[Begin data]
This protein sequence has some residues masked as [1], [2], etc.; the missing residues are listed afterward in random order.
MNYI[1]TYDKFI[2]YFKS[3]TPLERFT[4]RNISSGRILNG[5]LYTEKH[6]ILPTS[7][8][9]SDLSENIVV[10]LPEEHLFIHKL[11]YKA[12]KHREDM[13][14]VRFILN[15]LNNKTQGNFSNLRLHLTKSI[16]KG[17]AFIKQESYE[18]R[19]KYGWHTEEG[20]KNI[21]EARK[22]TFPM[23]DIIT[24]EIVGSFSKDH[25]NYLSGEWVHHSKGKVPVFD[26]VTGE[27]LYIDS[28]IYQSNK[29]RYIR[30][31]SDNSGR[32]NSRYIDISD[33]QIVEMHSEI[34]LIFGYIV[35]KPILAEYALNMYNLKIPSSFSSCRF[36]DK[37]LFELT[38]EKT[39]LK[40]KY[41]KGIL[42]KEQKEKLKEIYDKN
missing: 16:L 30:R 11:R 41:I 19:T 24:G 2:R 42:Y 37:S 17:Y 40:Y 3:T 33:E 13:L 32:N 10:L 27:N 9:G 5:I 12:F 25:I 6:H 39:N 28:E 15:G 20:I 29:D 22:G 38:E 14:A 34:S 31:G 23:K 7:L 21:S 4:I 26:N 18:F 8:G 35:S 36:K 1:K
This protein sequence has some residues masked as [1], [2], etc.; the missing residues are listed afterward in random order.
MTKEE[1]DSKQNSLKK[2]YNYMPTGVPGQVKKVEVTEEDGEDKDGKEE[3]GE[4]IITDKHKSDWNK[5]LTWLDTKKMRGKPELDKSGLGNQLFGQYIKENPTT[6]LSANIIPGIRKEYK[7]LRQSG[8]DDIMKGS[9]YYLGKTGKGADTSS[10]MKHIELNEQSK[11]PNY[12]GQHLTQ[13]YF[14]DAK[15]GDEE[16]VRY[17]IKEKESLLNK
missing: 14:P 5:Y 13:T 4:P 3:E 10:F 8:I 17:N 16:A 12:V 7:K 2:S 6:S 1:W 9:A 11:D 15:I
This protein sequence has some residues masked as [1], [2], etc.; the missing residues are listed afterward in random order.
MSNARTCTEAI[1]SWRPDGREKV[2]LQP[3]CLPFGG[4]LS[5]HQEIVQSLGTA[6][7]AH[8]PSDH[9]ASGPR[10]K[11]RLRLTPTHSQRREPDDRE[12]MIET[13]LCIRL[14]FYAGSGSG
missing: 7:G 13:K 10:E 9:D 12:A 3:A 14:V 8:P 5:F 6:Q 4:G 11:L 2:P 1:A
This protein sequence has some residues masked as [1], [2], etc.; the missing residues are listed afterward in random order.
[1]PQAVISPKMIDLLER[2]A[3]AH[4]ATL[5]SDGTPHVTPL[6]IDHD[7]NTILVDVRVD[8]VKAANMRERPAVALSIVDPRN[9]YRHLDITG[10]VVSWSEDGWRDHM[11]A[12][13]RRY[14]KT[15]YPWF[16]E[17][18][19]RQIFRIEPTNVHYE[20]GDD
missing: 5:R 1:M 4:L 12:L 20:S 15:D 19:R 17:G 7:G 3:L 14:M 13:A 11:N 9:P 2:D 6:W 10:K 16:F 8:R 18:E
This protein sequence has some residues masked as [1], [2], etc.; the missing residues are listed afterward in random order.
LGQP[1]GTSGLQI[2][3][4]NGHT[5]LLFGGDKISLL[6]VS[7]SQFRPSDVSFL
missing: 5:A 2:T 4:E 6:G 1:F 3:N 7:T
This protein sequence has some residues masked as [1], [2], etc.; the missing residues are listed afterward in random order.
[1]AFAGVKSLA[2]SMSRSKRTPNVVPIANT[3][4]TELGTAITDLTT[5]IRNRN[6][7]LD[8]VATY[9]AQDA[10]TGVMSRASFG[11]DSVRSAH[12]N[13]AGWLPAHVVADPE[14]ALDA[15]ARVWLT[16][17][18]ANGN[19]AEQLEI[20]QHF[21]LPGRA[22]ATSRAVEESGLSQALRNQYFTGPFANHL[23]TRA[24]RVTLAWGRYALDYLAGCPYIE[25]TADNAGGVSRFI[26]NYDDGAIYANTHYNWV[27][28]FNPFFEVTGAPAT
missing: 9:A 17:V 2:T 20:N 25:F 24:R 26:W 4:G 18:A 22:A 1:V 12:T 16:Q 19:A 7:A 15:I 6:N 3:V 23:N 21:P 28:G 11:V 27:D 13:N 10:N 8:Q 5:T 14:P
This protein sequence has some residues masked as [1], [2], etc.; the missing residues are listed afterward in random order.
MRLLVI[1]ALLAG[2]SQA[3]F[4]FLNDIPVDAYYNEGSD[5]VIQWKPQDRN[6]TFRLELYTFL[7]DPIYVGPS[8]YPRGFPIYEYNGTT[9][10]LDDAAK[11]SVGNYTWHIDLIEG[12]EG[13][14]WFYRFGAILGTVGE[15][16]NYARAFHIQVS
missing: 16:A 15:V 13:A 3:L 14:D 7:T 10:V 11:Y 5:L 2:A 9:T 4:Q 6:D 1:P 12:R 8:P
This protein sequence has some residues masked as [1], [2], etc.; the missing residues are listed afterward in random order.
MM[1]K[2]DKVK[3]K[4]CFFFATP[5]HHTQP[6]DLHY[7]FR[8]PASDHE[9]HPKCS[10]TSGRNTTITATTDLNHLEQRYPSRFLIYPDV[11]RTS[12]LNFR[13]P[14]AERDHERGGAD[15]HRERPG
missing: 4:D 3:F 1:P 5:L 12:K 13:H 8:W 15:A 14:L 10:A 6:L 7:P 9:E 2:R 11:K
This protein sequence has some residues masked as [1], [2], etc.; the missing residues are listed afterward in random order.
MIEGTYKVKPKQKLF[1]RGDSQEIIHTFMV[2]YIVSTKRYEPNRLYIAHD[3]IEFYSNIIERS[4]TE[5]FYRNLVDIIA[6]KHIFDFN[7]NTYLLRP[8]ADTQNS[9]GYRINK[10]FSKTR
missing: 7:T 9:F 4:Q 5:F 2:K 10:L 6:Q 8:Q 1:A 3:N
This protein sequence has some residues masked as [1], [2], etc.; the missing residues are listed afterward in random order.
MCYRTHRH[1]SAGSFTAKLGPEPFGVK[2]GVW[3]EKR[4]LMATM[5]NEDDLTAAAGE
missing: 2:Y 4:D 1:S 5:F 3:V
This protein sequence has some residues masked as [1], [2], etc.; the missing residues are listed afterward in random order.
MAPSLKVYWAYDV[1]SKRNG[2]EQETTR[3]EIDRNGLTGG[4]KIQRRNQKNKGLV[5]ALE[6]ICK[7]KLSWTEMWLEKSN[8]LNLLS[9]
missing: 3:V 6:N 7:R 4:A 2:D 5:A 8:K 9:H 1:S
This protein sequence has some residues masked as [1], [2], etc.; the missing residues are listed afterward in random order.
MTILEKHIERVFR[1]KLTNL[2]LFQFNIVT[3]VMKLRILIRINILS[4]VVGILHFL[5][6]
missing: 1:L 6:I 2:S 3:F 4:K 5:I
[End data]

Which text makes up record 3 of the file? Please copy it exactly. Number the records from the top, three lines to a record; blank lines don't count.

This protein sequence has some residues masked as [1], [2], etc.; the missing residues are listed afterward in random order.
MSNARTCTEAI[1]SWRPDGREKV[2]LQP[3]CLPFGG[4]LS[5]HQEIVQSLGTA[6][7]AH[8]PSDH[9]ASGPR[10]K[11]RLRLTPTHSQRREPDDRE[12]MIET[13]LCIRL[14]FYAGSGSG
missing: 7:G 13:K 10:E 9:D 12:A 3:A 14:V 8:P 5:F 6:Q 4:G 11:L 2:P 1:A